Gongol.com Archives: September 2009
Brian Gongol

September 3, 2009

Computers and the Internet Facebook fatigue has set in -- at least with some users
An article in the New York Times Magazine, self-appointed arbiter of good taste to America, notes widespread anecdotal evidence of people spending less time on Facebook or abandoning it altogether. Hardly shocking. Facebook can't remain dominant in social networking forever, and anyone who thinks otherwise is simply delusional. If it's dominant in five years, that would be a shock, and if it's still around in its present incarnation in ten would be stunning. For all the overpriced offers to buy the company, anyone who holds on to stock in Facebook hoping to become rich in 20 years is going to be sorely disappointed. Mistakes are extremely easy to make online -- there are probably a lot of television executives who have kicked themselves for letting ESPN and later YouTube get their way with niche video programming and content delivery. Facebook has made mistakes and will continue to make them in the future, and markets for online services are outrageously fickle and quick to change. And since we're living in an era when dinky car companies are piecing out a bankrupt General Motors, it should be self-evident that the mighty can and will fall when they fail to evolve. Only a very few things have endured online for long -- like Tetris. (But that may be because Tetris affects the brain on a physical level.)

News Is it possible to be less popular than the plague?
Ireland's taoiseach (prime minister) is trying, with a 15% approval rating. Japan just threw out the party that had ruled for almost 50 years non-stop and replaced it with a party whose leader is married to a woman who says she eats the Sun and has gone to Venus, so if Japanese voters' dissatisfaction is any signal, Ireland could be headed for a new government soon.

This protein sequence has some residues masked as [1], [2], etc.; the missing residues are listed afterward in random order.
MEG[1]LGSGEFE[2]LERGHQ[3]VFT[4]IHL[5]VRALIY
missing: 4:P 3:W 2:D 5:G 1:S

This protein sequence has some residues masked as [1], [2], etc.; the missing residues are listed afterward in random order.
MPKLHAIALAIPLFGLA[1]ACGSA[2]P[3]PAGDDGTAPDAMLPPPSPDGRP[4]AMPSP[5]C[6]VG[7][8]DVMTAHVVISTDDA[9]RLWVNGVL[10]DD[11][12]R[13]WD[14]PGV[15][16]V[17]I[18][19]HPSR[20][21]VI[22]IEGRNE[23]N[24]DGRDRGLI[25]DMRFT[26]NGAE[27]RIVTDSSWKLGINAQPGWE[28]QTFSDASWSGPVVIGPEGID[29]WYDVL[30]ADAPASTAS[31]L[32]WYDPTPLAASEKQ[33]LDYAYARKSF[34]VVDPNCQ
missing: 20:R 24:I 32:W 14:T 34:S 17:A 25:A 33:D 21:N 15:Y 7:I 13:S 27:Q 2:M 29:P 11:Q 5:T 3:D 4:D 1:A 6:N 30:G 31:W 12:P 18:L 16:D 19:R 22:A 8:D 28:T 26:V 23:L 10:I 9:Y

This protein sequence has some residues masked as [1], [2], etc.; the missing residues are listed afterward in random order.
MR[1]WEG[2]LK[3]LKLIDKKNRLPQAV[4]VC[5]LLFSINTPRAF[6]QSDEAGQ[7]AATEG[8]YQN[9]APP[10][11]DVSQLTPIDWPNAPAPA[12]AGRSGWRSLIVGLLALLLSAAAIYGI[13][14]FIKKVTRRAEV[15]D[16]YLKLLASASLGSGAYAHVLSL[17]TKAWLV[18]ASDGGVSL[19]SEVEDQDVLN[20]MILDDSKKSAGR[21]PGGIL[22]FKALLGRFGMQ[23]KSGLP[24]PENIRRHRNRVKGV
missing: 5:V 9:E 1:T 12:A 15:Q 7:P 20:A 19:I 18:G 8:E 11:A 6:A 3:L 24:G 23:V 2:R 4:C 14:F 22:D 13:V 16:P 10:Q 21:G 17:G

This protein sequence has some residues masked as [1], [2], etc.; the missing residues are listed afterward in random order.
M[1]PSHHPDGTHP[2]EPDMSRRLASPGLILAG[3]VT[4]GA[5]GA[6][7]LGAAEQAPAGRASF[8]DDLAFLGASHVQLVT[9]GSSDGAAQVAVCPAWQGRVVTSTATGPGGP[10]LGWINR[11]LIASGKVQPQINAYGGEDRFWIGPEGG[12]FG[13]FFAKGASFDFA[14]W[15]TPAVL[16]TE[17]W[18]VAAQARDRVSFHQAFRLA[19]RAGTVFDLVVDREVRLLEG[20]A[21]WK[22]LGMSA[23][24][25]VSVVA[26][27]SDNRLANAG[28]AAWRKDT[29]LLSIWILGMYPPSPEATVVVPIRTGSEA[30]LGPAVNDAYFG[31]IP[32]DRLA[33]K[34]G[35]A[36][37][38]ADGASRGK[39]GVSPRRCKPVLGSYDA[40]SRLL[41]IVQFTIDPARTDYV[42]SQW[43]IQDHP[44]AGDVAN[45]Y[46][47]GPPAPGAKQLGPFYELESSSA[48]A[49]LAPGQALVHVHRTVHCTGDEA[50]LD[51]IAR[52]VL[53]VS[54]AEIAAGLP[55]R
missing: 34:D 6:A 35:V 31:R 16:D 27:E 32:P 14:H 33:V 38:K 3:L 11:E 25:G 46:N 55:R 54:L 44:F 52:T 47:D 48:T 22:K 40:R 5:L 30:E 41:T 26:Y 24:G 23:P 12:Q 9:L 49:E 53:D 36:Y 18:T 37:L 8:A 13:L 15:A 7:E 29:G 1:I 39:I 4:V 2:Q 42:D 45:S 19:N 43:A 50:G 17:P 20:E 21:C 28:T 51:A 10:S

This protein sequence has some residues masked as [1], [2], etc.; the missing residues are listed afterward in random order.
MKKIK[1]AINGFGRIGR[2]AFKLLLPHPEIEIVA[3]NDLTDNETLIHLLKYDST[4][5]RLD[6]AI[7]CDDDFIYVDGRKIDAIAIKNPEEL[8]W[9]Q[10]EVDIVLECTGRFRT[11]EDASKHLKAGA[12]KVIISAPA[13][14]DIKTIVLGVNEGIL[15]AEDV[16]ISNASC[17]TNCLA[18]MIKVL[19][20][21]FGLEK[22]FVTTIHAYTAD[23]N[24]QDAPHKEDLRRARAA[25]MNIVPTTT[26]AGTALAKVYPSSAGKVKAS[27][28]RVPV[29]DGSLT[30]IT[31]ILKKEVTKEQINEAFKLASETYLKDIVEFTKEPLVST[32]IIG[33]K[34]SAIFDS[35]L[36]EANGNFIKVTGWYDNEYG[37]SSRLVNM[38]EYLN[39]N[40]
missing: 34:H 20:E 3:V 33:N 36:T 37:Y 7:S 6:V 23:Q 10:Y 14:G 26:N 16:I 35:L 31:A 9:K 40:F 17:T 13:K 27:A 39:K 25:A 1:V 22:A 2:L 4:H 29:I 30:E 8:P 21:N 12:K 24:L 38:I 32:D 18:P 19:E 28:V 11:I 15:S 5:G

Humor and Good News Futurama is coming back to television
Comedy Central has bought 26 new episodes of the hilarious cartoon set in a dystopian future. It's the dystopian element that makes the show seem so much more real (and so much funnier) than other visions of the future. It's easy to imagine that great things are on the way (and they are), but things are going to break in the future, too. We may end up parking our electric cars in forests of solar panels to recharge, but there will still be drivers who leave their turn signals on for far too long. The future is often portrayed (as in this remake of the intro of the fantastic television show "Beyond 2000") as being mechanical and fast, but in many ways it'll also end up being organic and slow: Organic in the sense that even if we're building vertical farms and genetically modifying food crops, we still need to eat and drink and breathe naturally; slow because there's the distinct but often-overlooked possibility that we may quite likely find extraordinary ways to extend human life far beyond the current standard sub-100-year time horizon. Human life expectancy in the United States has grown from 50 to nearly 80 years in just a century. That's a 50% bonus over how long we used to live. Add another 50% in the next century, and people could be living, routinely, to 120 or more. Supposing that life expectancy reaches something we today consider outlandish (like 200), people may choose to live more slowly, in a sense, than we do today, achieving milestones like graduation from school or marriage later than we do today, and doing things other things (like travel) at slower paces when "slower" is also "safer".

News A post-Rapture pet rescue service run by atheists
If you don't believe that a Biblical "rapture" will occur (say, for instance, if you're an atheist), then it's a perfect business model to offer contract services contingent upon the passing of such an event to those who do believe.

Science and Technology Fascinating-looking jellyfish from the Antarctic waters

News Indian man arrested for marrying six different women
Really? Six different spouses? How could that possibly make any sense? No reasonable person could want six simultaneous spouses.

Humor and Good News Couple has second child delivered by the same paramedic
It's their fourth child overall. Perhaps they need to just plan better about leaving for the hospital in time.

Water News A record corn crop is possible

Humor and Good News 71-year-old former Australian Olympian disables attacker with a kick to the crotch